The good news is that companies often prevail in court if an employee signs a noncompete and gets an extra payment before the start of employment. That’s because the court will rule the noncompete was part of the employment package.

However, if the agreement is signed after the start of employment and without extra payment then the pact is likely to be invalidated.

Also, the agreement will likely not be upheld depending on the states where the company is domiciled and where the employee is situated. If one of the two states restrict noncompete agreements, then it likely won’t be upheld.

In some cases where companies have terminated employees for refusing to agree to a noncompete, the employers have been found guilty of wrongful termination and of unfair trade practices for acting in bad faith to enforce a noncompete.

Determining feasibility of an NDA

To determine the likelihood of prevailing in court if you ask your employees to sign an NDA, consider some scenarios:

  1. Your information must not be available outside your business. Your information must be purposely limited within your business.
  1. You must take logical precautions to protect the confidentiality of your information.
  1. The information must be valuable to your business and to your competitors.
  1. To develop your information, it must cost you considerable resources and time.
  1. It must be difficult for competitors to either get or develop the information.

Before you create a confidentiality policy and/or an NDA, be sure to state what is confidential and propriety. Provide some specifics. And be sure that people understand that the information is not limited to your example specifics.

From the Coach’s Corner, relevant HR tips:

10 Tips for Hiring the Right Attorney for Your Business — In selecting the right business attorney, talent and skill levels are among the crucial traits needed for your success. Here are Biz Coach 10 tips.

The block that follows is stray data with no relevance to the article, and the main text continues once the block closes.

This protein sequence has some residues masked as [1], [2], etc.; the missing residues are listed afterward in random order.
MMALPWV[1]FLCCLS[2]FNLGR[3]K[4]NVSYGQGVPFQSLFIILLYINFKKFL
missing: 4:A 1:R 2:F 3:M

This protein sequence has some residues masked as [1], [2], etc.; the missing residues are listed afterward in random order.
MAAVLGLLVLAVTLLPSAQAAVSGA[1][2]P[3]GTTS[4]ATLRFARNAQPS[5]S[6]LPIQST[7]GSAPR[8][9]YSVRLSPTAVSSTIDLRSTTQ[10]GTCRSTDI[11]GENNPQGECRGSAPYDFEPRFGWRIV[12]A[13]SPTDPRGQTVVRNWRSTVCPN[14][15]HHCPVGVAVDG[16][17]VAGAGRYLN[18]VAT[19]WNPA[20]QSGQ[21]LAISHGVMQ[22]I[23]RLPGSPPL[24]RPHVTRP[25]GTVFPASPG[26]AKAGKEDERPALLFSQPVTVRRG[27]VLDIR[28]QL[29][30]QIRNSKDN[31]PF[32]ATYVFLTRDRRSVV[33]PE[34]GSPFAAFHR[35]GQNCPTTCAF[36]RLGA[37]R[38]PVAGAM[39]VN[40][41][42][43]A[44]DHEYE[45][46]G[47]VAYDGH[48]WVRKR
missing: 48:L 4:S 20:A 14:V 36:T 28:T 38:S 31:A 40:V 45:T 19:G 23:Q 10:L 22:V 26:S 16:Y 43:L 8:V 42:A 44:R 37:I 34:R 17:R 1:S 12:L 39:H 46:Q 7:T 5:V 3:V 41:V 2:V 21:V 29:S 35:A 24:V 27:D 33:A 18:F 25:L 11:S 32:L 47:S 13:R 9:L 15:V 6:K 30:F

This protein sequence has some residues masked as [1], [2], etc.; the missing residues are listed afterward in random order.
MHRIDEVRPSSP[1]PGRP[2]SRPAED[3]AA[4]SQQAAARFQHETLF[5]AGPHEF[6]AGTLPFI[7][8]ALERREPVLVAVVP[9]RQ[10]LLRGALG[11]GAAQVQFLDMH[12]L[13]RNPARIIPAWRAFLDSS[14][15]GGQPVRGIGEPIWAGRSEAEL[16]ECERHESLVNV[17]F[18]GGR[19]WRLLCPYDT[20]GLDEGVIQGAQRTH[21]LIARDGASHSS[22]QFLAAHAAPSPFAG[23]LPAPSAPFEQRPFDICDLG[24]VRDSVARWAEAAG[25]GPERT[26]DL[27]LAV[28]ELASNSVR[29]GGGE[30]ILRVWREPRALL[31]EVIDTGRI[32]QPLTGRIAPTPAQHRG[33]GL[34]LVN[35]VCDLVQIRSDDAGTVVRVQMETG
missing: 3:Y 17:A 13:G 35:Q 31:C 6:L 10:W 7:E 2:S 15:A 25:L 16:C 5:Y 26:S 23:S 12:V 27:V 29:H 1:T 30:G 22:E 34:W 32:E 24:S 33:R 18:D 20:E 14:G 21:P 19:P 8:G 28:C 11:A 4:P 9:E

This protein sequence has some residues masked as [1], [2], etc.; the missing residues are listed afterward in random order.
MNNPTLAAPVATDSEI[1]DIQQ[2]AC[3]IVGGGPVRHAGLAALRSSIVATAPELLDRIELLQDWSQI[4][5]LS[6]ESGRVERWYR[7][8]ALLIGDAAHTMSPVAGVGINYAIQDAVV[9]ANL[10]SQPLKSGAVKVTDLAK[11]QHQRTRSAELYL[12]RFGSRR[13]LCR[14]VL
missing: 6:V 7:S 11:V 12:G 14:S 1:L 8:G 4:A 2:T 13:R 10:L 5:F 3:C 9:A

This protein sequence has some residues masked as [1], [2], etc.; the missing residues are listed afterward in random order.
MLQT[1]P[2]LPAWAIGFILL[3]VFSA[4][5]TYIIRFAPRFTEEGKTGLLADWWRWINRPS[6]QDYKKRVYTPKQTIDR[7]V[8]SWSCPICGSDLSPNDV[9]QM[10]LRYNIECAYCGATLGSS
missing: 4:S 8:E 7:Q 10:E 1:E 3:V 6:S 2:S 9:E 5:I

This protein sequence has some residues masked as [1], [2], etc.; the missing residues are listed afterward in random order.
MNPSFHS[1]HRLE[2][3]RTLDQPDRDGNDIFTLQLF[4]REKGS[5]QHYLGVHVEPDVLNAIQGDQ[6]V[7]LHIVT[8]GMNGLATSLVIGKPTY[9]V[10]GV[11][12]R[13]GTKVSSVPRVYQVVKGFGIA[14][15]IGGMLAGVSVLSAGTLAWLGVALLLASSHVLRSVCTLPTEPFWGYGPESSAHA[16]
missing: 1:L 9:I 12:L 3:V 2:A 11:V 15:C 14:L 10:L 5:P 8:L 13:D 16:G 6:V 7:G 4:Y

16 Best Practices to Stay out of Legal Trouble with Employees — Generally, in human resources, companies find themselves in legal hot water because they inadvertently make mistakes with their employees. It’s important to triple down on preventative measures and responses to legal hazards when necessary.

Best Practices with HR Records to Guard against Legal Risks — If you aren’t able to supply relevant documentation, you’ll pay a heavy price. In some cases, you’ll even be forced to give the job back to a nonperforming or toxic employee.

Best Employee-Handbook Values to Avoid Legal Issues — Neither you, nor your company and nor should your employees be relying on an employee handbook with illegal or antiquated policies. Here are employee-handbook values to consider.

Legal HR Issues? Best Practices in Workplace Investigations — As an employer, one of your biggest nightmares can be issues involving your employees. There can be many reasons to conduct an investigation. “Action expresses priorities,” said Mohandas Gandhi. So you should act quickly.

HR Tips to Avoid Legal Hassles with Immigration and Customs Enforcement — Employers have been having problems with the U.S. Department of Homeland Security’s Immigration and Customs Enforcement. Here’s how to avoid issues.

“Confidentiality is a virtue of the loyal, as loyalty is the virtue of faithfulness.”

-Edwin Louis Cole


__________

Author Terry Corbell has written innumerable online business-enhancement articles, and is a business-performance consultant and profit professional. Click here to see his management services. For a complimentary chat about your business situation or to schedule him as a speaker, consultant or author, please contact Terry.